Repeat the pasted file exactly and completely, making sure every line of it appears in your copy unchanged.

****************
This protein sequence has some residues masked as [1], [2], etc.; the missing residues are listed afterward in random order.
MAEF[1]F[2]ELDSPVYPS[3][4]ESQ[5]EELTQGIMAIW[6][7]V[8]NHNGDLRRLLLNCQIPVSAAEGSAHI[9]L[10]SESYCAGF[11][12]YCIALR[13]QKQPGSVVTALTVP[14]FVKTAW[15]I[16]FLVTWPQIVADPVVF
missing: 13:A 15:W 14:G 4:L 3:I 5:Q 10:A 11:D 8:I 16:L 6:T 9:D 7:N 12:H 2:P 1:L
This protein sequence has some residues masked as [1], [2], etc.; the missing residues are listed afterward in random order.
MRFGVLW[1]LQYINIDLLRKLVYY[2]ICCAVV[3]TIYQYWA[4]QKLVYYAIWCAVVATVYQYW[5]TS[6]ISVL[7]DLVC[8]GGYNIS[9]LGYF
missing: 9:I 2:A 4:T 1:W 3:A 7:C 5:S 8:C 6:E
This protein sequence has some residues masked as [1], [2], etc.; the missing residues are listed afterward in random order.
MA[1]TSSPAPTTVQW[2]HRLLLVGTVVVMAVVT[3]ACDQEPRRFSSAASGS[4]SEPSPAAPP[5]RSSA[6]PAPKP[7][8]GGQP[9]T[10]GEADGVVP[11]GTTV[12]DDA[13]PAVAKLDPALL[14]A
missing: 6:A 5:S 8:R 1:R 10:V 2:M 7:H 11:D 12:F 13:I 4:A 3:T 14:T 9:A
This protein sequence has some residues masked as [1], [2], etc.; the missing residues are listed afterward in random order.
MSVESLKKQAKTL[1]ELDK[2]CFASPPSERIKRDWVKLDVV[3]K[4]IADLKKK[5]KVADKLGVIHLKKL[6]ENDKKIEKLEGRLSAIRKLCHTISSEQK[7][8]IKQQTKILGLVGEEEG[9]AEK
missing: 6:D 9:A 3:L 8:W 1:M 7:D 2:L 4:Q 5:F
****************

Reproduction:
This protein sequence has some residues masked as [1], [2], etc.; the missing residues are listed afterward in random order.
MAEF[1]F[2]ELDSPVYPS[3][4]ESQ[5]EELTQGIMAIW[6][7]V[8]NHNGDLRRLLLNCQIPVSAAEGSAHI[9]L[10]SESYCAGF[11][12]YCIALR[13]QKQPGSVVTALTVP[14]FVKTAW[15]I[16]FLVTWPQIVADPVVF
missing: 13:A 15:W 14:G 4:L 3:I 5:Q 10:A 11:D 8:I 16:L 6:T 9:D 7:N 12:H 2:P 1:L
This protein sequence has some residues masked as [1], [2], etc.; the missing residues are listed afterward in random order.
MRFGVLW[1]LQYINIDLLRKLVYY[2]ICCAVV[3]TIYQYWA[4]QKLVYYAIWCAVVATVYQYW[5]TS[6]ISVL[7]DLVC[8]GGYNIS[9]LGYF
missing: 9:I 2:A 4:T 1:W 3:A 7:C 5:S 8:C 6:E
This protein sequence has some residues masked as [1], [2], etc.; the missing residues are listed afterward in random order.
MA[1]TSSPAPTTVQW[2]HRLLLVGTVVVMAVVT[3]ACDQEPRRFSSAASGS[4]SEPSPAAPP[5]RSSA[6]PAPKP[7][8]GGQP[9]T[10]GEADGVVP[11]GTTV[12]DDA[13]PAVAKLDPALL[14]A
missing: 6:A 5:S 8:R 1:R 10:V 2:M 7:H 11:D 12:F 13:I 4:A 3:T 14:T 9:A
This protein sequence has some residues masked as [1], [2], etc.; the missing residues are listed afterward in random order.
MSVESLKKQAKTL[1]ELDK[2]CFASPPSERIKRDWVKLDVV[3]K[4]IADLKKK[5]KVADKLGVIHLKKL[6]ENDKKIEKLEGRLSAIRKLCHTISSEQK[7][8]IKQQTKILGLVGEEEG[9]AEK
missing: 6:D 9:A 3:L 8:W 1:M 7:D 2:L 4:Q 5:F